- elections - Robert Mugabe - Zimbabwe
HARARE, June 28 (Reuters) - Zimbabwe's government hopes to
announce the result of a one-candidate presidential election on
Sunday and swear in President Robert Mugabe for a new term,
extending his unbroken 28 years in power.
Electoral officials said late on Saturday the final result
of the widely-condemned vote on Friday had been delayed by the
wait for final tallies from some rural constituencies.
"Tonight we cannot give the results. I don't want to give a
time-frame, but I hope it will be tomorrow," Utoile Silaigwana,
the deputy chief elections officer for the Zimbabwe Electoral
Commission, told Reuters.
Earlier, government sources said they expected Mugabe to be
sworn in on Sunday in time to attend an African Union (AU)
summit in Egypt on Monday, where he says he will confront
critics of his decision to go ahead with the vote.
The election was widely condemned around the world after
opposition leader Morgan Tsvangirai withdrew a week ago, saying
almost 90 of his supporters had been killed in government-backed
The government sources said tallies from two-thirds of
polling stations showed Mugabe, 84, defeating Tsvangirai by a
Tsvangirai's name remained on ballot papers after electoral
authorities refused to accept his decision to withdraw last
Sunday. He has taken refuge in the Dutch embassy since then.
"The tallies are indicating that despite the wishes of our
detractors and the propaganda of our enemies, the voter turnout
was very big and that we are going to see a landslide victory,"
said one government source, who declined to be identified.
President George W. Bush called the vote a sham and said
Washington would impose new sanctions on an illegitimate
government. He said he would call on the U.N. to impose an arms
embargo on Zimbabwe and a travel ban on its officials.
The European Union said in a statement that Zimbabweans
could not vote freely and so "the election lost all legitimacy
as well as the administration that has resulted from it".
But foreign ministers preparing for the AU summit indicated
it would not support Western calls for sanctions. African
countries are believed to have more sway with Mugabe than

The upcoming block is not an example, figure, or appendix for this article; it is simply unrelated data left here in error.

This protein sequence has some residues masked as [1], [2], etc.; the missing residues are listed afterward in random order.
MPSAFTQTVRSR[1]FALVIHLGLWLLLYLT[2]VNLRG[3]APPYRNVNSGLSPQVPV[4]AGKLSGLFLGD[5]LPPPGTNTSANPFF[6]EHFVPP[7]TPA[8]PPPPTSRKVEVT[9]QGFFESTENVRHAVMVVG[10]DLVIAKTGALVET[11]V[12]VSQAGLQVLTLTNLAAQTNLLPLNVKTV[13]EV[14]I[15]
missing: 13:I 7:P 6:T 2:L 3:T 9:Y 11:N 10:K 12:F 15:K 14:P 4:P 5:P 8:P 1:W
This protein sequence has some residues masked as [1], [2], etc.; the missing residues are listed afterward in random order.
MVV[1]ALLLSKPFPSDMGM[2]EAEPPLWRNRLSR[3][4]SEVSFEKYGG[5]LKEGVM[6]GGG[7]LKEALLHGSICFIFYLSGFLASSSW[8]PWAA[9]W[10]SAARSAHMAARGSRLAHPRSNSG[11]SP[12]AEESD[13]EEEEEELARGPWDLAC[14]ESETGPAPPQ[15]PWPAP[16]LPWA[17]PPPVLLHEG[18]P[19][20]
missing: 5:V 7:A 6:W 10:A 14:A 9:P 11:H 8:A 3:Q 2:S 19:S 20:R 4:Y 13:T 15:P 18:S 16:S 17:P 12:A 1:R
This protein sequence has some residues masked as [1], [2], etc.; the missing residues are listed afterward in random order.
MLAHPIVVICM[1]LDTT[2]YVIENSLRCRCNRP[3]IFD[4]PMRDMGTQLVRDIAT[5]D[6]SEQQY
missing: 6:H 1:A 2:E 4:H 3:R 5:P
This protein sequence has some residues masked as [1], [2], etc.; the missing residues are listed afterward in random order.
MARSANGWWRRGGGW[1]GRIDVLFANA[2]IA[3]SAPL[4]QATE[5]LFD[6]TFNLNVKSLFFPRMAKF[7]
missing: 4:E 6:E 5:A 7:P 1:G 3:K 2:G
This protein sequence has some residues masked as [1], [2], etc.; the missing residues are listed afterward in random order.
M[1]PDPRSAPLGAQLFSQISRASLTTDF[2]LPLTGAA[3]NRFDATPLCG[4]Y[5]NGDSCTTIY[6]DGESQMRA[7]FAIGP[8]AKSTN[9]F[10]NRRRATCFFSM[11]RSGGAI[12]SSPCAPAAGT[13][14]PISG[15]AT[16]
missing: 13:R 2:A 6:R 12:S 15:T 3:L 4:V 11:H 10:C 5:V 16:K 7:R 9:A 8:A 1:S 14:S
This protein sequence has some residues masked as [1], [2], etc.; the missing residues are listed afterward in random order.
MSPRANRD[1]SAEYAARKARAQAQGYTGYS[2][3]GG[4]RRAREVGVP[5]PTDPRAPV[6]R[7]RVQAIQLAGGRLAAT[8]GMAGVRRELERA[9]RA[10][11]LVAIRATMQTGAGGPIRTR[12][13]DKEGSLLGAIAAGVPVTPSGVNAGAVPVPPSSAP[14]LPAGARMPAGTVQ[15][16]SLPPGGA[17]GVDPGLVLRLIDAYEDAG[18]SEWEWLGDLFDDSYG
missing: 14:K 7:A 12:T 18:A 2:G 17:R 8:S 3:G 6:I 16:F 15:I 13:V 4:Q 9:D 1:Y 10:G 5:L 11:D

Mugabe has presided over once-prosperous Zimbabwe's descent
into economic chaos. Hyper-inflation is estimated to have hit at
least 2 million percent and food and fuel are scarce.
Witnesses and monitors on Friday reported that in many areas
people did not go to the polls.
They added that people in some places had been forced to
vote for the president. Tsvangirai said millions stayed away
from polling stations despite systematic intimidation.
The opposition leader and his Movement for Democratic Change
(MDC) won presidential and parliamentary elections on March 29
but fell short of the majority needed for outright victory.
In contrast to the expected declaration of Friday's result
within 48 hours, the outcome of the March 29 presidential poll
took five weeks to emerge. Human rights lawyers say that delay
made Friday's run-off unconstitutional.
Many Western leaders urged the AU to take action, saying
Zimbabwe's turmoil threatened regional security. The MDC said it
would lobby the summit leaders.
"The summit has to take a firm position on the transition we
seek. It's now a matter of peace and security. We hope the
matter gets the urgent attention it deserves. We should not wait
for rivers of blood and the complete breakdown of order," MDC
spokesman Nelson Chamisa said.
But ministers attending a meeting to prepare the summit
shied away from proposals for stronger international sanctions
against Mugabe, saying they were unlikely to work and a
power-sharing deal should be encouraged.
AU mediation helped form a power-sharing government in Kenya
earlier this year, ending a crisis in which 1,500 died.
"I think we need to engage Zimbabwe. The route of sanctions
may not be the helpful one," Kenyan Foreign Minister Moses
Wetangula told reporters at the summit venue.
Tsvangirai said earlier this week he would not negotiate
with Mugabe if he went ahead with the election.
The MDC's Chamisa criticised South African President Thabo
Mbeki, whose quiet diplomacy in Zimbabwe as the designated
regional mediator has failed to end the crisis. He is widely
accused of being too soft on Mugabe.
"President Mbeki has become part of the problem ... I don't
know why he is trying to resurrect a regime that was rejected by
the people," Chamisa said.
Gordon Brown, prime minister of former colonial power
Britain, said Zimbabwe had reached a new low. "We will work with
international partners to find a way to close this sickening
chapter that has cost so many lives," he said.
Mugabe blames Western sanctions for economic collapse and
the opposition for political violence.